Why AFL.com.au is so poor

Kudos to the Age for daring to report on the speech given by Justin Shaffer, senior vice-president new media for Major League Baseball, last week which referenced the AFL’s exclusive $60 million online content deal with Telstra. This is a topic which needs more background to understand exactly why the AFL has shortchanged online fans for so long.

In the Age story, there were not actually a lot of quotes from Shaffer which were directly critical of the AFL. Perhaps reporter Michael Gleeson had to work hard to make it sound like Shaffer was tipping a bucket on the league and its online policies, but nevertheless a bucket is well deserved. While things have settled down since Jeff Kennett gave a spray last year amid constant downtimes and widespread fan discontent, the recovery has been back to a level that can be described as barely competent.

First, let us examine the price Telstra pays. $12 million per year is way over the odds for afl.com.au, even if its traffic dominates the local sports sector during the winter. I would find it very difficult to believe that Telstra could make a profit from that kind of outlay, given that their advertiser base have to all be approved by the AFL as not being in conflict with their existing sponsors, not to mention the high cost of running the site as well. Many of the slots are filled with Telstra house ads in any case. I think it can be safely assumed that Telstra is paying that exorbitant fee as a defensive measure to protect their interests in other areas. In particular, they are trying to prop up their Bigpond ISP business, by offering AFL content as exclusive to their members, and also offering free high-bandwidth content such as video as unmetered traffic, a very important point for Australian users who get slugged at every point by Telstra for bandwidth usage.

Where does this leave the site itself? As a cost centre, that’s what. Far from investing in in-house content, Telstra outsources content production to third parties like Media Giants and buys in AAP stories. This situation produces weird outcomes like this story, where the official mouthpiece of the AFL reports on newspaper reports of rumours about the AFL, without getting any comment from the AFL itself. On the technical side, Telstra also outsources the web site development, which was the cause of the problems last year when their partner couldn’t handle the insanely tight deadlines brought on by the late-finishing negotiation of the rights deal.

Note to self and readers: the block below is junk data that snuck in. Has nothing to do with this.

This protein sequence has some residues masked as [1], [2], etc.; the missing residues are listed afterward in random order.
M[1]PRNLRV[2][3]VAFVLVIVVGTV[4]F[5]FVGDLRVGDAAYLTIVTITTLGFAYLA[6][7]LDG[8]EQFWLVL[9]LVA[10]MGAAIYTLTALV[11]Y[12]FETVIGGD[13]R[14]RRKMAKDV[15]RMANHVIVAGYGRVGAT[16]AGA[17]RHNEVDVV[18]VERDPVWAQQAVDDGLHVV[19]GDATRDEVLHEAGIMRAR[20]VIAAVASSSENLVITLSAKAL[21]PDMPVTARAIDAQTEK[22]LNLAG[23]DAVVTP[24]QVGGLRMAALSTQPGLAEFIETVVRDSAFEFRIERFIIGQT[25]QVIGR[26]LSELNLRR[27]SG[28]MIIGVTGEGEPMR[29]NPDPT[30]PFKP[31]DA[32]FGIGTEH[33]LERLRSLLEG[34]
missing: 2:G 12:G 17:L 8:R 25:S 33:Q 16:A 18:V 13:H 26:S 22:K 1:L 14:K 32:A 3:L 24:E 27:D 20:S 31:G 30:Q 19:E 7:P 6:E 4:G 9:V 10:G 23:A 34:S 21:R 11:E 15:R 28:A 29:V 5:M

Telstra also have a religious fervour about being a Microsoft shop, and are also heavily into Flash development, leading to ludicrous lack of support for underlying Internet standards in favour of proprietary technologies. Much of the rich content on afl.com.au doesn’t even work in browsers that aren’t the latest Internet Explorer, especially video. Until recently, the entire front page was rendered as a Flash object, which as any web developer worth their salt will tell you is a moronic move that completely destroys usability, not to mention shutting out search engines from reading your links. Two years after its relaunch, the site continues to be slow, suffering intermittent outages and regularly annoying users with technical glitches, especially during live events. Even when the front page does load up it is a shemozzle to look at, making poor use of the extensive photo library that the AFL has exclusive rights over, and burying many of the links that fans want to see.

The AFL is not deaf or blind, they can see what is going on. So why do they continue to keep letting Telstra run their online presence? Money talks, obviously. $5 million a year in the previous deal going up to $12 million in the present deal shuts up a lot of complaints. Essentially, the AFL has decided that it is more important to use that extra $7 million per annum to send to NSW and the Gold Coast to pay for equipment for kids to play Auskick for free, than it is to build up their online brand to something approaching respectability. Who knows, that might even be the right decision.

Meanwhile, the AFL allows sites like mine to flourish because they haven’t done things the MLB way. Hey wait a minute, why am I criticising?! Viva Telstra! 😉


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